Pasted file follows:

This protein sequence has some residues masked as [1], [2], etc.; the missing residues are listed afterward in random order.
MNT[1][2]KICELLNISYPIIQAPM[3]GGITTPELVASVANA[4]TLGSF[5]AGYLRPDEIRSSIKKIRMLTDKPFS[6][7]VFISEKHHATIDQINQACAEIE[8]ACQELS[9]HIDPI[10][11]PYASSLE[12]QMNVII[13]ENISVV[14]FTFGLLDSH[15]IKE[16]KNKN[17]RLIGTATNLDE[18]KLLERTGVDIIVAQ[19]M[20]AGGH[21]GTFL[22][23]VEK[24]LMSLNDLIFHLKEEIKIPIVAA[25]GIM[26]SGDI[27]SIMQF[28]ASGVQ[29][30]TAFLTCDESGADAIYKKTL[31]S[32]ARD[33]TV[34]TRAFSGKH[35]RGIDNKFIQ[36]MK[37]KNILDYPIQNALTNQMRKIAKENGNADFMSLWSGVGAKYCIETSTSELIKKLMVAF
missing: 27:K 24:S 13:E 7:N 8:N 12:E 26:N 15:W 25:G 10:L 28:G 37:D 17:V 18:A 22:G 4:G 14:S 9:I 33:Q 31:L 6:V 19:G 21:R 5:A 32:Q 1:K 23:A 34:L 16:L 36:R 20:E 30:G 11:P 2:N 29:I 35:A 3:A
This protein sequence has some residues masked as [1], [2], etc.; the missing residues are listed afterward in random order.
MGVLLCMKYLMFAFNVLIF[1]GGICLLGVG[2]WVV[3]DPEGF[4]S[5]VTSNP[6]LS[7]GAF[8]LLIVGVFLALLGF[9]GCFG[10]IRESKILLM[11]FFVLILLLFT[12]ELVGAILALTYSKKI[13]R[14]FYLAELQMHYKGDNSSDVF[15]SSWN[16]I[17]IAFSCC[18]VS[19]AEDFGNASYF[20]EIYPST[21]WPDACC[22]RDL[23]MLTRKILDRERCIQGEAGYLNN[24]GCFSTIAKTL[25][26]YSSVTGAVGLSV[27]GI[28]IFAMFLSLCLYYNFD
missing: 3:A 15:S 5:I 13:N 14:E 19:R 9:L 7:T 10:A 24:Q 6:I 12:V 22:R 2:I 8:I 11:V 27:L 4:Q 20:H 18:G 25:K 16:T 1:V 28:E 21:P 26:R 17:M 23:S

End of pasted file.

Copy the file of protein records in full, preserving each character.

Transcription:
This protein sequence has some residues masked as [1], [2], etc.; the missing residues are listed afterward in random order.
MNT[1][2]KICELLNISYPIIQAPM[3]GGITTPELVASVANA[4]TLGSF[5]AGYLRPDEIRSSIKKIRMLTDKPFS[6][7]VFISEKHHATIDQINQACAEIE[8]ACQELS[9]HIDPI[10][11]PYASSLE[12]QMNVII[13]ENISVV[14]FTFGLLDSH[15]IKE[16]KNKN[17]RLIGTATNLDE[18]KLLERTGVDIIVAQ[19]M[20]AGGH[21]GTFL[22][23]VEK[24]LMSLNDLIFHLKEEIKIPIVAA[25]GIM[26]SGDI[27]SIMQF[28]ASGVQ[29][30]TAFLTCDESGADAIYKKTL[31]S[32]ARD[33]TV[34]TRAFSGKH[35]RGIDNKFIQ[36]MK[37]KNILDYPIQNALTNQMRKIAKENGNADFMSLWSGVGAKYCIETSTSELIKKLMVAF
missing: 27:K 24:S 13:E 7:N 8:N 12:E 26:N 15:W 25:G 10:L 28:G 37:D 17:V 18:A 22:G 4:G 14:S 9:I 33:Q 31:L 6:V 19:G 21:R 5:A 32:Q 1:K 23:A 34:L 16:L 36:R 20:E 30:G 11:P 2:N 29:I 35:A 3:A
This protein sequence has some residues masked as [1], [2], etc.; the missing residues are listed afterward in random order.
MGVLLCMKYLMFAFNVLIF[1]GGICLLGVG[2]WVV[3]DPEGF[4]S[5]VTSNP[6]LS[7]GAF[8]LLIVGVFLALLGF[9]GCFG[10]IRESKILLM[11]FFVLILLLFT[12]ELVGAILALTYSKKI[13]R[14]FYLAELQMHYKGDNSSDVF[15]SSWN[16]I[17]IAFSCC[18]VS[19]AEDFGNASYF[20]EIYPST[21]WPDACC[22]RDL[23]MLTRKILDRERCIQGEAGYLNN[24]GCFSTIAKTL[25][26]YSSVTGAVGLSV[27]GI[28]IFAMFLSLCLYYNFD
missing: 3:A 15:S 5:I 13:N 14:E 19:R 9:L 7:T 10:A 24:Q 6:I 12:V 22:R 2:I 8:I 11:V 27:L 4:Q 20:H 18:G 25:K 16:T 1:V 28:E 21:P 26:R 17:M 23:S